Tuesday, 27 October 2009

Molecular cocktails: it's all in the mix

Ferran Adrià started the hydrocollised  ball rolling, then Heston got in on the act and now mixologists are the latest to dust off their test tubes and try their hands at molecular gastronomy. 

For the month of October Hush bar in Bond Street are offering a six-strong molecular cocktail menu devised by a duo of not-so-mad scientists Pedro Solorzano and Boris Ivan - the Blumenthals of the cocktail world.

During our mixology masterclass they seem keen to point out that the secret behind creating the perfect molecular cocktail is getting the quantities spot on. Too much alocohol and the cocktails won't freeze, too little and you've got a mocktail. 'You have to take all the elements out of the cocktail, separate them and reintroduce them in a different way', says Solorzano. 'The key is to keep the elements separate by mixing them at the correct speed', adds Ivan. 

First up I learn how to make a Piña-Cavia-da (a Piña Colada festooned with tiny rum-filled caviar-like balls). A syringe is thrust into my hand and I'm handed a white tub full of calcium chloride flakes. Flashbacks to grammar school chemistry lessons and the nightmare that is the periodic table ensue. I mix 1 1/2 spoons of the flakes into a glass of water and give it a good stir while filling my syringe with a sweet gloopy mixture of rum, apple juice and sodium. 

I then syringe drops of the rum mixture into the 'calcium bath', which makes the rum emulsify into tiny hydrocollised balls. A full syringe only gives you a teaspoon of balls - molecular cocktails are an intricate art and demand extreme patience on the part of the maker.

Pedro whips out a tub of pineapple and coconut sorbet from the fridge and spoons it into a martini glass, sprinkling it with the hydrocollised rum. It's not something you can really drink, more an alternative pudding. I plunge my spoon in, making sure I get a good dose of the rum caviar. It's hideously sweet, but the balls do taste of the Element 8 rum they were made with.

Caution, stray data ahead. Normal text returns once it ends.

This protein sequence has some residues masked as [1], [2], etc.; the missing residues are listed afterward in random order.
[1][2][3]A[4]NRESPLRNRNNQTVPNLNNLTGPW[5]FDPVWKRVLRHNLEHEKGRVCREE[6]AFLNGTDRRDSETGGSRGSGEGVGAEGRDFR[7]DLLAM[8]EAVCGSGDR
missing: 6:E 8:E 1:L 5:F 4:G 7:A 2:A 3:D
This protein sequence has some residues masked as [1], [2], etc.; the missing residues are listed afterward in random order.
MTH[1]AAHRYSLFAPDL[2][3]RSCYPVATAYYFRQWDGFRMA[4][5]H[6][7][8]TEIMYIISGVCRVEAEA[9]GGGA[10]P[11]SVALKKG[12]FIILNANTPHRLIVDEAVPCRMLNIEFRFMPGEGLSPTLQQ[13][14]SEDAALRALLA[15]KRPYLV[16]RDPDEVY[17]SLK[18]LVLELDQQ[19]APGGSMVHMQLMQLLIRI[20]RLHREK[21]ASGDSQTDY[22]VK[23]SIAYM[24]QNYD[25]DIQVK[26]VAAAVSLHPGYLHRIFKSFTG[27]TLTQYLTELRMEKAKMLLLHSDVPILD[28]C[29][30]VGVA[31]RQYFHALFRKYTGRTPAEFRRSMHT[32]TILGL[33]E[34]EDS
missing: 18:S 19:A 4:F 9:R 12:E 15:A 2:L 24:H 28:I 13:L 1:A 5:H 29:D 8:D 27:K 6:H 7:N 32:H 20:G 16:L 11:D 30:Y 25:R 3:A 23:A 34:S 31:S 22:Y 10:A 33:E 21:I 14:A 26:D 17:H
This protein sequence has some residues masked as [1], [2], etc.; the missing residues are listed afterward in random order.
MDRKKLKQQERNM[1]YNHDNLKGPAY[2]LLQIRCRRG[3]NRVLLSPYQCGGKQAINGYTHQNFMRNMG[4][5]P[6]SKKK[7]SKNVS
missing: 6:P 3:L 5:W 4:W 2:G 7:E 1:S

I also try my hand at the Caipiroli (a Caiprini shaped like ravioli), made from a mixture of rum, lime juice, syrup, green food colouring and sodium alginate. Dipped in the calcium bath, the mint green mixture is frozen for 10 minutes in a square mould. It's much stonger than the Piña-Cavia-da, and considerably more appealing to the tastebuds, especially when paired with the suggested green apple slices. 

Another molecular delight on the list is the B58 - a take on the B52 with the usual Baileys and Kahula and a shot of rum foam that explodes in the mouth. The glammest cocktail has to be the Element Fizz, a mix of Prosecco, rum and Grand Marnier caviar that floats ebulliently round the glass chasing the bubbles.

'We're off to Spain tomorrow to showcase the cocktails in Barcelona', Boris informs me, as he dips into the fridge and brings out his latest experiment – strawberry beer sorbet. 'We're planning on pouring it into the beer bottles and serving it like that. I want to bring all the elements of the kitchen back into the bar. The bar is the new kitchen'. 

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